There has been a resurgence of interest in the underground rivers of London of late. Great romantic tomes have been concocted about the Fleet and the Wandle, almost to the detriment of the overground rivers. I suppose the reason is the allure of the unknown, the hidden. Plus London is a city which is based on a river, and run by the Underground. You figure the reason for the interest.

But what about the rivers you can see. Okay, there is plenty written, even here, on the Thames. But what is the nature of the Thames as a city river. It is certainly not the widest. And it has a pedestrian flow, unlike the hurry-hurry or the Seine. Bridges a plenty, some lovely (Tower), some unloved (Southwark). But like the underwater rives that feed it, the most telling aspect of the Thames is its brownness.

People read this colour to stand for dirt. They would be wrong. The Thames is one of the cleanest metropolitan rivers in the world (of late, it used to be a festering cess pit of death merely thirty years ago). I am not going to bang on about the “salmon found in the Thames” stories, because these are probably shit coloured salmon and I would not eat one, but the Thames has a bad name due to this colour. But the colour of the Thames is what I think the colour of London it. It is certainly the colour of the London sky on a cloudy London night, viewed from my living room window. The dark blue of the night, mixed with the sodium orange makes a particularly murky brown. A brown that is nevertheless clean.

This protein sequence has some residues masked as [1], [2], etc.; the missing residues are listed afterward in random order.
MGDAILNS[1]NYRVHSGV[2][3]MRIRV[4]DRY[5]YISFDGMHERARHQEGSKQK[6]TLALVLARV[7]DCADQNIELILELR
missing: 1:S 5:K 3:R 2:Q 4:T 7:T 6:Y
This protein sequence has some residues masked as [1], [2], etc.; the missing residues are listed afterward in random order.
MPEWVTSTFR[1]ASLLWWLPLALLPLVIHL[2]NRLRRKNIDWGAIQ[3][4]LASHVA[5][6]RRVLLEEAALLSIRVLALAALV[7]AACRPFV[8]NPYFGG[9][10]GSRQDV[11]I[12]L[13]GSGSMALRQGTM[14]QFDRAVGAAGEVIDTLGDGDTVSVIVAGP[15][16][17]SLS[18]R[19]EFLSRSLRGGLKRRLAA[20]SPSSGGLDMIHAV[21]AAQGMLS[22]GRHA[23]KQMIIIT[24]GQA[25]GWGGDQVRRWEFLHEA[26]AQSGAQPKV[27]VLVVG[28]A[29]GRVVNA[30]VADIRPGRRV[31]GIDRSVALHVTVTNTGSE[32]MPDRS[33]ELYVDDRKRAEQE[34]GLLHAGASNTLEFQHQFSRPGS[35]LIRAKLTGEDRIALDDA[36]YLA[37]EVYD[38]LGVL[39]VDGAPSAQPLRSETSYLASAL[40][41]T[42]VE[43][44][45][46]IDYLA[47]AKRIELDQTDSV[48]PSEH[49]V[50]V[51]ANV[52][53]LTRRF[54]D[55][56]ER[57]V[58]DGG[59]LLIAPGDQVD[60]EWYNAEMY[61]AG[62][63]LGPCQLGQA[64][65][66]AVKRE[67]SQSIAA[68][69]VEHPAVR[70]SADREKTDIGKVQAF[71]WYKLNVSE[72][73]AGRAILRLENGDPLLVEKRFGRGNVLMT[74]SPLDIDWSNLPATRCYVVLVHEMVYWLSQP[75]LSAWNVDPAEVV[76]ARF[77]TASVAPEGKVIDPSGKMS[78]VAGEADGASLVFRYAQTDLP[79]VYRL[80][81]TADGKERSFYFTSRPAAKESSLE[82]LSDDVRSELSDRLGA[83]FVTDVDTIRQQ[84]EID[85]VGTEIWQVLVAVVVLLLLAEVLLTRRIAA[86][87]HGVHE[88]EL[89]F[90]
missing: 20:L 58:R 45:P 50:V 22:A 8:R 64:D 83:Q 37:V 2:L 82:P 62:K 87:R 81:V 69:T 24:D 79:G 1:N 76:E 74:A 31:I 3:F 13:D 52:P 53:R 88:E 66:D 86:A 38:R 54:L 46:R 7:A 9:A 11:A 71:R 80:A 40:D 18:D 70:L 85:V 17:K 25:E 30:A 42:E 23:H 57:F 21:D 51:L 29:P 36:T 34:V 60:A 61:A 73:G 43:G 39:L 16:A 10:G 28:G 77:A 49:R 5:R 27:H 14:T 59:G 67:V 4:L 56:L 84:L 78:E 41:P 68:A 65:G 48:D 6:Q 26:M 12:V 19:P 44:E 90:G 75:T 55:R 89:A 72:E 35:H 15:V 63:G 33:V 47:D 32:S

And Thames Water. Best tap water in the country (okay, fite, but for colour, taste and life, it beats others I’ve tried hands down). So lets hear it for the Thames. It splits London, it wends, it throws that London “Eastenders” shape and you can see it. Go look at it today. Its lovely.